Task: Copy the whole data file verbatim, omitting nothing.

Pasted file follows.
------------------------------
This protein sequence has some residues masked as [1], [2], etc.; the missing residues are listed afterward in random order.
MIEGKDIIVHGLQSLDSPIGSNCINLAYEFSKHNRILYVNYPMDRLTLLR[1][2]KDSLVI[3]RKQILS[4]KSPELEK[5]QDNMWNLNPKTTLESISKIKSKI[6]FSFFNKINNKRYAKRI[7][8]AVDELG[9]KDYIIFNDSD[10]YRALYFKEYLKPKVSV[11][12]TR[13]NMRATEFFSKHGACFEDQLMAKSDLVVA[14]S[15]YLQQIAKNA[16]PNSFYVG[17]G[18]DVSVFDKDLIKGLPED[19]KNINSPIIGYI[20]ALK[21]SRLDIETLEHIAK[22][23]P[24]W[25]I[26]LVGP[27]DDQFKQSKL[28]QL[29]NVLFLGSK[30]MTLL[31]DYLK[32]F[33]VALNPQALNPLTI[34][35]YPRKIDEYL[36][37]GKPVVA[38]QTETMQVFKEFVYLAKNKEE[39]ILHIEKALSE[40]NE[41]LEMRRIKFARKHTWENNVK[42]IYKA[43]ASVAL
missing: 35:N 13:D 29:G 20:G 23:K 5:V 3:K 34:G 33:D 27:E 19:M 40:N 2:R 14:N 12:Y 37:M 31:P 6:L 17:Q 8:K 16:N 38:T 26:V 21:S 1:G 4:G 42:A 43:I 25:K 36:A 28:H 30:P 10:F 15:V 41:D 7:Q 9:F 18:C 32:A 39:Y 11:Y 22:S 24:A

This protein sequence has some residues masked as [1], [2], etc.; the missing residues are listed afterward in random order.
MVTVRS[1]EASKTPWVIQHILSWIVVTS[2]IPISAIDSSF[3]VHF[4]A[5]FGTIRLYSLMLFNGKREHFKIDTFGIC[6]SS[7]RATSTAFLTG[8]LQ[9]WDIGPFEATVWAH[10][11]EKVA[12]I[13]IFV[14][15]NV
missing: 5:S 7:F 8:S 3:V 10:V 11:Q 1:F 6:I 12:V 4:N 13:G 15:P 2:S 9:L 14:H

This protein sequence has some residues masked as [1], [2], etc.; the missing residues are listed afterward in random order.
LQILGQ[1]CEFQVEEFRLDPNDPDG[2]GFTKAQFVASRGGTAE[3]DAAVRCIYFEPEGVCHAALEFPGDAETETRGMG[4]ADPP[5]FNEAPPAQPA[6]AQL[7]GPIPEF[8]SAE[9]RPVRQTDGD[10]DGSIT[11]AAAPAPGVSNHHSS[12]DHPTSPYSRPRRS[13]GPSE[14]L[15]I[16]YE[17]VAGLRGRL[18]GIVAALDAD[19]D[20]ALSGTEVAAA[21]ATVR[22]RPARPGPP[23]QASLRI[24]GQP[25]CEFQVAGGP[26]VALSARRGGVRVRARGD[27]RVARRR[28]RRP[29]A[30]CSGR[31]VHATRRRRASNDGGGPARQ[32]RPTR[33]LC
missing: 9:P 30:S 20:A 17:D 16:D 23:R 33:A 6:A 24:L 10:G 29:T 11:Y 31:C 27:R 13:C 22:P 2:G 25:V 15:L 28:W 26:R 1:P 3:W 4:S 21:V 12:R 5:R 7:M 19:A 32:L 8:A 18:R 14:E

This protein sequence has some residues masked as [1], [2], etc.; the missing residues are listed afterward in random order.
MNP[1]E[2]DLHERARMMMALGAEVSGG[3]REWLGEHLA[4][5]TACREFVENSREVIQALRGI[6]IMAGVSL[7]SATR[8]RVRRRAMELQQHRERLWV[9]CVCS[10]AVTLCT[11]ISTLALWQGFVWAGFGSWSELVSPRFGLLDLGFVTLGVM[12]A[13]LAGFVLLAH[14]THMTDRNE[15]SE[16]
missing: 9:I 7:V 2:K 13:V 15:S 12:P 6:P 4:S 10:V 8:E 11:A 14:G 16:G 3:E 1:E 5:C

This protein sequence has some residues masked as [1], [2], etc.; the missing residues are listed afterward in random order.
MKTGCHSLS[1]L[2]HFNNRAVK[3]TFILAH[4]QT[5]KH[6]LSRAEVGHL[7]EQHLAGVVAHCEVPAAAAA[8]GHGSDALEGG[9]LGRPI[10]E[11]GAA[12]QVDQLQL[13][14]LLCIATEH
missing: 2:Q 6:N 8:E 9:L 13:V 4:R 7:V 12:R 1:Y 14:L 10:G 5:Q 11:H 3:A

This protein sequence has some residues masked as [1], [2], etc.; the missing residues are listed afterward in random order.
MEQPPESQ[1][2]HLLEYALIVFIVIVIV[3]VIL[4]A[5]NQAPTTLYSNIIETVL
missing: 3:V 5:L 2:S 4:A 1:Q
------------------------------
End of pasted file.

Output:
This protein sequence has some residues masked as [1], [2], etc.; the missing residues are listed afterward in random order.
MIEGKDIIVHGLQSLDSPIGSNCINLAYEFSKHNRILYVNYPMDRLTLLR[1][2]KDSLVI[3]RKQILS[4]KSPELEK[5]QDNMWNLNPKTTLESISKIKSKI[6]FSFFNKINNKRYAKRI[7][8]AVDELG[9]KDYIIFNDSD[10]YRALYFKEYLKPKVSV[11][12]TR[13]NMRATEFFSKHGACFEDQLMAKSDLVVA[14]S[15]YLQQIAKNA[16]PNSFYVG[17]G[18]DVSVFDKDLIKGLPED[19]KNINSPIIGYI[20]ALK[21]SRLDIETLEHIAK[22][23]P[24]W[25]I[26]LVGP[27]DDQFKQSKL[28]QL[29]NVLFLGSK[30]MTLL[31]DYLK[32]F[33]VALNPQALNPLTI[34][35]YPRKIDEYL[36][37]GKPVVA[38]QTETMQVFKEFVYLAKNKEE[39]ILHIEKALSE[40]NE[41]LEMRRIKFARKHTWENNVK[42]IYKA[43]ASVAL
missing: 35:N 13:D 29:G 20:G 23:K 5:V 3:K 34:G 33:D 27:E 19:M 40:N 2:R 14:N 12:Y 37:M 31:P 6:L 17:Q 8:K 16:N 38:T 26:V 21:S 1:G 4:G 42:A 43:I 25:K 36:A 28:H 30:P 10:F 15:V 41:D 7:Q 9:F 18:C 32:A 39:Y 11:Y 22:S 24:A

This protein sequence has some residues masked as [1], [2], etc.; the missing residues are listed afterward in random order.
MVTVRS[1]EASKTPWVIQHILSWIVVTS[2]IPISAIDSSF[3]VHF[4]A[5]FGTIRLYSLMLFNGKREHFKIDTFGIC[6]SS[7]RATSTAFLTG[8]LQ[9]WDIGPFEATVWAH[10][11]EKVA[12]I[13]IFV[14][15]NV
missing: 5:S 7:F 8:S 3:V 10:V 11:Q 1:F 6:I 12:V 4:N 13:G 15:P 2:S 9:L 14:H

This protein sequence has some residues masked as [1], [2], etc.; the missing residues are listed afterward in random order.
LQILGQ[1]CEFQVEEFRLDPNDPDG[2]GFTKAQFVASRGGTAE[3]DAAVRCIYFEPEGVCHAALEFPGDAETETRGMG[4]ADPP[5]FNEAPPAQPA[6]AQL[7]GPIPEF[8]SAE[9]RPVRQTDGD[10]DGSIT[11]AAAPAPGVSNHHSS[12]DHPTSPYSRPRRS[13]GPSE[14]L[15]I[16]YE[17]VAGLRGRL[18]GIVAALDAD[19]D[20]ALSGTEVAAA[21]ATVR[22]RPARPGPP[23]QASLRI[24]GQP[25]CEFQVAGGP[26]VALSARRGGVRVRARGD[27]RVARRR[28]RRP[29]A[30]CSGR[31]VHATRRRRASNDGGGPARQ[32]RPTR[33]LC
missing: 9:P 30:S 20:A 17:D 16:D 23:R 33:A 6:A 24:L 10:G 29:T 11:Y 31:C 27:R 13:C 22:P 2:G 25:V 15:L 28:W 26:R 1:P 3:W 4:S 21:V 12:R 5:R 7:M 19:A 32:L 8:A 18:R 14:E

This protein sequence has some residues masked as [1], [2], etc.; the missing residues are listed afterward in random order.
MNP[1]E[2]DLHERARMMMALGAEVSGG[3]REWLGEHLA[4][5]TACREFVENSREVIQALRGI[6]IMAGVSL[7]SATR[8]RVRRRAMELQQHRERLWV[9]CVCS[10]AVTLCT[11]ISTLALWQGFVWAGFGSWSELVSPRFGLLDLGFVTLGVM[12]A[13]LAGFVLLAH[14]THMTDRNE[15]SE[16]
missing: 9:I 7:V 2:K 13:V 15:S 12:P 6:P 4:S 10:V 8:E 11:A 14:G 16:G 3:E 1:E 5:C

This protein sequence has some residues masked as [1], [2], etc.; the missing residues are listed afterward in random order.
MKTGCHSLS[1]L[2]HFNNRAVK[3]TFILAH[4]QT[5]KH[6]LSRAEVGHL[7]EQHLAGVVAHCEVPAAAAA[8]GHGSDALEGG[9]LGRPI[10]E[11]GAA[12]QVDQLQL[13][14]LLCIATEH
missing: 2:Q 6:N 8:E 9:L 13:V 4:R 7:V 12:R 1:Y 14:L 10:G 5:Q 11:H 3:A

This protein sequence has some residues masked as [1], [2], etc.; the missing residues are listed afterward in random order.
MEQPPESQ[1][2]HLLEYALIVFIVIVIV[3]VIL[4]A[5]NQAPTTLYSNIIETVL
missing: 3:V 5:L 2:S 4:A 1:Q